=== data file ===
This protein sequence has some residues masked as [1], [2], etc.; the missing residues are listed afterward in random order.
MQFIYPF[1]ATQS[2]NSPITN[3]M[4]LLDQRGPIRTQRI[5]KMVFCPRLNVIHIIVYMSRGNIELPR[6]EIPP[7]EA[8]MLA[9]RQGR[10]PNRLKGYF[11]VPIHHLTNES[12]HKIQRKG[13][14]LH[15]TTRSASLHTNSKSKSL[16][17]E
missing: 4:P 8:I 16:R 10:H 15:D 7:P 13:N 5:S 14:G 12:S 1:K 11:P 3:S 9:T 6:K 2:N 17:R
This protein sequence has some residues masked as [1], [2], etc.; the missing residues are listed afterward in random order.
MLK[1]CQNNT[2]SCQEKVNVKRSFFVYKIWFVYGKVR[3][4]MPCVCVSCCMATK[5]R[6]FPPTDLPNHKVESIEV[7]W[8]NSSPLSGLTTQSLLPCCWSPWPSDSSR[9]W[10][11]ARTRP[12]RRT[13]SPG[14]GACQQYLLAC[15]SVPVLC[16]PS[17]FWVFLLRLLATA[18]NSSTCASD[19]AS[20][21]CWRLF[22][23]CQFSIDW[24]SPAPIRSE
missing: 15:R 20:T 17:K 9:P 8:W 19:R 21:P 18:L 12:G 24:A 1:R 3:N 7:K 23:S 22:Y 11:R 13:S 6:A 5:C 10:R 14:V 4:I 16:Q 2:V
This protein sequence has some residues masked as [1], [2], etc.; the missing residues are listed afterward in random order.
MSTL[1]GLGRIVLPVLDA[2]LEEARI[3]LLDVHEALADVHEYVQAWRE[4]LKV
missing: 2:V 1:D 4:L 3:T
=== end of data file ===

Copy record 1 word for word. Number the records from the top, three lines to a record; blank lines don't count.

This protein sequence has some residues masked as [1], [2], etc.; the missing residues are listed afterward in random order.
MQFIYPF[1]ATQS[2]NSPITN[3]M[4]LLDQRGPIRTQRI[5]KMVFCPRLNVIHIIVYMSRGNIELPR[6]EIPP[7]EA[8]MLA[9]RQGR[10]PNRLKGYF[11]VPIHHLTNES[12]HKIQRKG[13][14]LH[15]TTRSASLHTNSKSKSL[16][17]E
missing: 4:P 8:I 16:R 10:H 15:D 7:P 13:N 5:S 14:G 12:S 1:K 11:P 3:S 9:T 6:K 2:N 17:R